These are some of the character cards. The orange section is the fee that must be paid to use a character. The yellow section shows two actions.
One other consideration is the order of cards being played. If you intend to play one card to collect some resources, and then another one to use said resources to construct a building, you can be royally screwed if someone else plays the construct building card first before your building materials are ready.
The game is played over 4 rounds only, so in the best case you get to do 20 actions.
Allen and I played two games back to back. We were both new to Glass Road. It has been sitting on his shelf for some time. I find that the most important thing in the game is to analyse the available buildings. The factory mechanism is clever. The card play is tricky. However scoring and winning is all about getting the right mix of buildings to help you and to maximise your scoring. The game comes with many buildings so there will be much variability from game to game. There is competition in racing to construct buildings before they are claimed by others.
The card play can make or break a round for you. Both Allen and I experienced getting screwed by the order of cards getting played. We were caught without the resources needed to construct a building or to make use of another character card. Sometimes almost a whole round was wasted, with little being achieved. The card play can be brutal!
You do need to watch your opponent's board. There is much you can tell. If he doesn't have many lakes, but you do, then it is not likely he will pick the character which makes use of lakes. Well, unless he just wants to mess with you, which is definitely possible. You can also guess whether your opponent will compete with you for a particular building by looking at his board. If the building doesn't quite jive with his strategy, you can probably hold off getting the building for a little longer.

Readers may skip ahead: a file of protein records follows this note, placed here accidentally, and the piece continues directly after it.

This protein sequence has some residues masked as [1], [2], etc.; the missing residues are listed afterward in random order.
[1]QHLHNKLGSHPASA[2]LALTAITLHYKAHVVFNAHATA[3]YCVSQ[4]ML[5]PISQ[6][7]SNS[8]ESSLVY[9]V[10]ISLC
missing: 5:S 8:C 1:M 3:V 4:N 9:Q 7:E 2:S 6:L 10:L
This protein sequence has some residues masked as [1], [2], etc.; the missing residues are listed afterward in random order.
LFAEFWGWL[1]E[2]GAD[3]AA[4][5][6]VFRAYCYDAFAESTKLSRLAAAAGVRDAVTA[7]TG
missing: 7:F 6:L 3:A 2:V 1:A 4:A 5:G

In our first game we took some time to digest the buildings and the character cards, but once we felt comfortable, the game play was very quick and smooth.
This is my player board, and this is not in mid game. This is almost at game end. I have only constructed four buildings. Not good. However this is partly because one of my scoring buildings scores points based on natural terrain that I have. So I have been preserving my natural beauty, even terraforming to regain some which was removed earlier.
Well, Glass Road is yet another cube converter game. It has a few nifty mechanisms. It plays very smoothly and feels satisfying. I get a feeling that the factory production mechanism is a solution looking for a problem. I imagine Uwe Rosenberg being an enthusiastic mad scientist who had just discovered a new chemical and was eagerly looking for an application for it. Glass Road feels like a mechanism-first game. I think it does address a problem of cube converter games. Sometimes I get tired of these games because the many steps required to convert one resource type to the next, and then the next, and then yet again are just so much work. In Glass Road, production is free and automatic. You also get to use conversion buildings for free, at any time, and for as many times as you want. You don't need to wait for your next turn to do one step of the conversion, and then another turn to do the next step, and then another and another until you forget what you were trying to convert that lousy piece of wood to in the first place. Compared to Agricola and Le Havre, Glass Road is cleaner, and slick. It is a medium weight game, while the other two are heavier. I still like the older brothers more, despite them being a little clunkier. They have more story to tell. They feel more personal - begging for food for your family in Agricola, or progressing from a fish and chip restaurant to a steel business in Le Havre. But then maybe that's just nostalgia speaking.
What I like about Glass Road is the variability. The factory mechanism and the card play are the execution layer. The strategic layer is the building combos. With every game you need to analyse afresh the buildings on offer. The game has a bit of a tableau game feel too, like Race for the Galaxy, San Juan.